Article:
Tonight’s YouGov poll for the Sun has topline figures of CON 32%, LAB 43%, LDEM 10%, UKIP 7%, so back to a Labour lead far more typical of YouGov’s recent polling than the fourteen point lead last night.

There is also a new Opinium poll out today, which also gives Labour an eleven point lead. Opinium’s full topline figures are CON 31%(nc), LAB 42%(nc), LDEM 8%(-1), UKIP 9%(+1). Changes are from Opinium’s last poll a fortnight ago and show no significant change.

211 Responses to “New YouGov and Opinium polls”

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  1. @ Amber Star

    “Yes, capitalism does seem to be suicidal. It prefers to go careering off cliffs rather than run along nicely on regulated rails. Okay, the track is always going to be lightly greased somewhere along the line – but you’d think the financial services ‘industry’ would see that there needs to be some limits!”

    You would think right? Other industries I’ve seen tend to understand the importance of self-regulation and getting rid of their worst excesses. All these professions out there keep themselves highly regulated because they don’t want bad people working in their field, doing bad things, and making everyone else in their profession suffer. This is very true of doctors and lawyers out there. We don’t want the Nick Riverias and Lionel Hutzes out there causing problems. The entertainment industry seems to get this too (they have ratings systems so that they can avoid regulation). The tech industry seems to get this too (putting in privacy settings and not taking advantage of their superior positions).

    But the financial services industry seems to have a different attitude by and large and that is, we do whatever we want, whenever we want, to whomever we want however we want and wherever we want. And if we make mistakes, everyone else should simply support us, fix our mistake, worship us, and let us keep doing what we’re doing.

  2. @ Graham

    Spot on. A world without magic is, IMO, a world in which neither hope nor scientific curiosity will flourish.

  3. @ SoCaL

    Another ‘spot on’ comment. An independent judiciary is one of the most important pillars of democracy.

    The ICC is floundering because it has become overly political/ politicised. Many people who are interested in international law & justice are horrified by the on-going disaster which the PR-hungry ICC has become.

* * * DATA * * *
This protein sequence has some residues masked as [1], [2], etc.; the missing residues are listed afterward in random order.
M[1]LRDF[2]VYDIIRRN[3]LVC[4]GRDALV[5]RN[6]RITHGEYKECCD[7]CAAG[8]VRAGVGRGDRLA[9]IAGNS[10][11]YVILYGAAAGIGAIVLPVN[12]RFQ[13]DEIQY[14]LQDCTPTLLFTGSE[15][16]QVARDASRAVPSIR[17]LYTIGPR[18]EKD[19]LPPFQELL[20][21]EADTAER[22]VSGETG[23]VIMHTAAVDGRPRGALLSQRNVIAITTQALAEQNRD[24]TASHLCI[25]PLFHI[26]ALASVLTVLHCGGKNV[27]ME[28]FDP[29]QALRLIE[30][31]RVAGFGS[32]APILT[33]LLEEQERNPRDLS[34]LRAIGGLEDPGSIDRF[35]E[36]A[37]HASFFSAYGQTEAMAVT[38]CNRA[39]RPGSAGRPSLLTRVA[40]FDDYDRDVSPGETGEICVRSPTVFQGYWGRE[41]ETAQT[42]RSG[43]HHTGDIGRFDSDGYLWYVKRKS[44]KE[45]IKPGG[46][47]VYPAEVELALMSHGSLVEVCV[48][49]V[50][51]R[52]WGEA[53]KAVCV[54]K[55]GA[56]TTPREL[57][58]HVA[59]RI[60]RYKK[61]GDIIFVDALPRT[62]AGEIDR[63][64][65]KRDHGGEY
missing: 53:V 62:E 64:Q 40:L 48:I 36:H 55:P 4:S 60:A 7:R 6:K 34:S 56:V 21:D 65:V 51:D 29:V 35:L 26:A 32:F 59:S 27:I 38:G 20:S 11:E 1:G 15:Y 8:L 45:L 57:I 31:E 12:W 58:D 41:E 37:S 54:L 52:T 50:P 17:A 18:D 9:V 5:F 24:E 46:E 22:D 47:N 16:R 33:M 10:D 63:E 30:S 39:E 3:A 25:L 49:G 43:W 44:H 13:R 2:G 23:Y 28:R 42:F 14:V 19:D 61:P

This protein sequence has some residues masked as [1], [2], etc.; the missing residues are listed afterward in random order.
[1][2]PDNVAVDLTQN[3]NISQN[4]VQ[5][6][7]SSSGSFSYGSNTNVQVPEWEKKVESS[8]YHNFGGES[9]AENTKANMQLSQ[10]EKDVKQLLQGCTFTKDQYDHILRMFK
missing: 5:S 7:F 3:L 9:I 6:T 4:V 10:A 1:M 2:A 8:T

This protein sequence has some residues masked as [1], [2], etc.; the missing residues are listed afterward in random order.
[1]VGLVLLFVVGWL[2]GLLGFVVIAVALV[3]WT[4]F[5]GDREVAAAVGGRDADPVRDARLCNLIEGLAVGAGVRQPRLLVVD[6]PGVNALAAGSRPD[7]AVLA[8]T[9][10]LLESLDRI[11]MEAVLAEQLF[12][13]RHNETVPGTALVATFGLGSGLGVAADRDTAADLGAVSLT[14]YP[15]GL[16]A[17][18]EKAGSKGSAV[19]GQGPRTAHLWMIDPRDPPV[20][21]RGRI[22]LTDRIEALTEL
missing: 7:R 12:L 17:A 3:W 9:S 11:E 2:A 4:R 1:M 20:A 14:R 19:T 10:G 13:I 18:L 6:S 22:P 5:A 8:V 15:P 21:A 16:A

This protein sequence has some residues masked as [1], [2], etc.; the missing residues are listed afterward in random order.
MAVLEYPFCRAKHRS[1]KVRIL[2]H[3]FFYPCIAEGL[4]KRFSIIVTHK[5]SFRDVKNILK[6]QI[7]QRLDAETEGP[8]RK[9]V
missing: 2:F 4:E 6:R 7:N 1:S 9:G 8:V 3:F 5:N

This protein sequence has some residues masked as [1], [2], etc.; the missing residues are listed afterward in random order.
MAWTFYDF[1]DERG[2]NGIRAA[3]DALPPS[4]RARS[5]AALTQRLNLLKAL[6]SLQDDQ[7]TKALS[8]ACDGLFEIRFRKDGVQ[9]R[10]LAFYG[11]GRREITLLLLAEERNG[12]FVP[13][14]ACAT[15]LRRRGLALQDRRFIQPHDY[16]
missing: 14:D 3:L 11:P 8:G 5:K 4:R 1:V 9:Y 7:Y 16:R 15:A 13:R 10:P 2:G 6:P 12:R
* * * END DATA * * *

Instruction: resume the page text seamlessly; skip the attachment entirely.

4. Amber

    I’m assuming that ICC means International Criminal Court and not International Cricket Council (one can never be sure on here! :-) )

    International justice is an area I usually agree with you on. Have you more details of those concerned with the politicisation of the ICC (a situation which wouldn’t surprise me)?

  5. I didn’t read that as 100% disagreement (maybe 25%).

    I just don’t see how giving them the heave-ho long after they need another cent, will compromise their independence.

    I agree with the rest but it is just wrong that politicians such as Bush or Obama should have any say in appointments.

    And now I must return to Baghdatis vs Murray.

  6. @ Old Nat

    By coincidence, there’s actually a very good article in the Gruan

    It touches on the, IMO, main problem without going into any depth or detail, unfortunately:

    “Yet it is primarily the ICC’s reliance on evidence-gathering and witness sourcing by local NGOs and incumbent politicians that has put its credibility at stake.” is the paragraph to which I refer.

    As it becomes ever more apparent that NGOs are, in fact, financed by governments or wealthy individuals with ‘views’ we are forced to speculate at how on-sided the evidence gathering is likely to be.

    In the Scottish/ English/ US system, for all their faults, the police are at least supposed to be evidence gatherers who are duty bound to report all the evidence, including evidence favourable to the defence. No such duty binds governments or NGOs. Therefore there can be little doubt that both the defence & the prosecution receive the evidence which governments & NGOs want them to receive.

    On another, related subject: The politics surrounding the proposed trial of Saif Gaddafi have escalated beyond anything seen so far. Google it, if you haven’t already. It really is outrageous.

  7. Amber

    Ta. (I’m always confused by those who think we must be opposed on everything – as opposed to one thing).

  8. Amber

    That article was very useful. Thanks again.

  9. Hugh Dowding was entirely responsible for developing the pre-war “Dowding system” of air defence, he was due to retire in June 1939, but stayed on, adopting a “Fabian strategy” to overcome the Luftwaffe.

    He was a vegetarian, and campaigned against animal cruelty. He was a member of the Fairy Investigation Society and a Theosophist, but that was nothing out of the ordinary in the early 20C, positively pedestrian compared to the perverse “Grail” legends and bizarre esoteric practices favoured by German high command at the time.

    He was also a leading light of the Tunbridge Wells UFO Society and gets a footnote in the Cedric Allingham story:


  10. @ Old Nat


    We’re not even opposed on what we want – just on how best to get to it!

  11. Amber

    Indeed. We are Better Together! We just disagree on where that should be. :-)

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